Accuse me thus: that I have scanted all
Wherein I should your great deserts repay;
Forgot upon your dearest love to call,
Whereto all bonds do tie me day by day;
That I have frequent been with unknown minds,
And given to time your own dear-purchas'd right
That I have hoisted sail to all the winds
Which should transport me farthest from your sight.
Book both my wilfulness and errors down
And on just proof surmise accumulate;
Bring me within the level of your frown,
But shoot not at me in your waken'd hate;
Since my appeal says I did strive to prove
The constancy and virtue of your love.
CXVII. The poet admits that he had neglected to pay due regard to his friend, and had allowed new companions to engross too much of his attention. He is willing that his friend should consider his conduct as not without blame; but he palliates the fault, by asserting that he wished to prove the reality and constancy of his friend's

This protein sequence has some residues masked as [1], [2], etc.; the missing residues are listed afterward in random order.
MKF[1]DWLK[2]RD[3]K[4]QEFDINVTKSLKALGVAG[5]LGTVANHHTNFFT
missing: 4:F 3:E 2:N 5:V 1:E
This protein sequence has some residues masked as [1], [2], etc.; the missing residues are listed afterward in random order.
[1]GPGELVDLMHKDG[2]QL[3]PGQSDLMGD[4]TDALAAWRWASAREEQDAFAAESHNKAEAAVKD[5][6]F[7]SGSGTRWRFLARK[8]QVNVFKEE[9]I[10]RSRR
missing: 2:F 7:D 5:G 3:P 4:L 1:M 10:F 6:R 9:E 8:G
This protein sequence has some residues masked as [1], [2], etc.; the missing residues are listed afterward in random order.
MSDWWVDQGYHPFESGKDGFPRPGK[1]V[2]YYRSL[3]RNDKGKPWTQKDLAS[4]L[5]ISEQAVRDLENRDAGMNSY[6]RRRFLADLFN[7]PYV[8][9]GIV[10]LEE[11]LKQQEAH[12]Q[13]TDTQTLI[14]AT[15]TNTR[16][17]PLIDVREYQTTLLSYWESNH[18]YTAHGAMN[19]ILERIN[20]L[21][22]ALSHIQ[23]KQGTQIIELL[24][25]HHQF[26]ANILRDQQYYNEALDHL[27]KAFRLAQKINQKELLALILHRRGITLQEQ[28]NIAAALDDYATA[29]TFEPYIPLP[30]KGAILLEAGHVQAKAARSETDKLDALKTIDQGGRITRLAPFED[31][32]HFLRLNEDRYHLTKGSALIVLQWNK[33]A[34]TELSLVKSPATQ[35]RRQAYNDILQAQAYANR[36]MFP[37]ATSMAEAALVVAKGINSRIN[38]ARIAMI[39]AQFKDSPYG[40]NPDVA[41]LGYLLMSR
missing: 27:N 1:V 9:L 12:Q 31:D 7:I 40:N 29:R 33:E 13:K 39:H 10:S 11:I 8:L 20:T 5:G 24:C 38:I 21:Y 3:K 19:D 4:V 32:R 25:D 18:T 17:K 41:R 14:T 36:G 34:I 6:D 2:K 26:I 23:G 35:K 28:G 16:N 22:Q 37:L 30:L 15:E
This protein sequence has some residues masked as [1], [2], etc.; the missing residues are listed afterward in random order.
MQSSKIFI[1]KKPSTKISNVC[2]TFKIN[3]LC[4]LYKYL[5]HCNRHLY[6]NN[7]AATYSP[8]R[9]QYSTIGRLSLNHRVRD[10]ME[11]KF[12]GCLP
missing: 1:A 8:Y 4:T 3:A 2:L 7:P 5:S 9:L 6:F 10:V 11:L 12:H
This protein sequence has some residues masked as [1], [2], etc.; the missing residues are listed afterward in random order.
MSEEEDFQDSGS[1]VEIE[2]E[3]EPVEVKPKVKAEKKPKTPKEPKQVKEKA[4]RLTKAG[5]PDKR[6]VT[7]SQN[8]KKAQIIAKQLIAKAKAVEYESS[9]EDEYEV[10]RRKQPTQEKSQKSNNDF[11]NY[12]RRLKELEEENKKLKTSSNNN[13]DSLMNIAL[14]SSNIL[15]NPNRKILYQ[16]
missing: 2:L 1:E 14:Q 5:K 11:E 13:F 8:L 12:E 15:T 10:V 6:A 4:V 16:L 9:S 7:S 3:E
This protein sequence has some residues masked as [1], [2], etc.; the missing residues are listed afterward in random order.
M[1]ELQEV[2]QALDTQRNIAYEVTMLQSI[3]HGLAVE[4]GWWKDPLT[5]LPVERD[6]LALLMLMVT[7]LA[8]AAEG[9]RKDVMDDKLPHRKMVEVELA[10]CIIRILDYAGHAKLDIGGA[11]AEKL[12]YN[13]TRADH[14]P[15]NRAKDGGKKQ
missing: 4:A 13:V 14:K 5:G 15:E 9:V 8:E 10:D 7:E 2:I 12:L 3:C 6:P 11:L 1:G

1. That I have scanted all. That I have been negligent in all particulars, &c.
6. Given to time, according to Dowden, means, "given to society, to the world," or "given away to temporary occasion what is your property, and therefore an heirloom for eternity." But the emendation which Staunton
suggests, "given to them," seems not improbable. Your own dear purchas'd right. Though it is not pleasant to attach a material signification to these words, yet, taking into account what is recorded of Lord Pembroke's liberality towards men of genius, it seems not unlikely that there is an allusion to previous presents.
7. Hoisted sail, &c. Availed myself of every occasion, &c.
9. My wilfulness. My self-willed and unreasonable conduct, as alluded
to in previous lines.
10. The meaning may be, "Add reasonable conjecture to what you can
11. Within the level of your frown. Within the scope or reach of your frown. Malone compares,
"The harlot king
Is quite beyond my arm: out of the blank
And level of my brain" (Winter's Tale, Act ii. sc. 3, lines 4-6).
How to cite this article:
Shakespeare, William. Sonnets. Ed. Thomas Tyler. London: D. Nutt, 1890. Shakespeare Online. 10 Jan. 2014. < http://www.shakespeare-online.com/sonnets/117.html >.
How to cite the sidebars:
Mabillard, Amanda. Notes on Shakespeare. Shakespeare Online. 10 Jan. 2014. < http://www.shakespeare-online.com/sonnets/117.html >.
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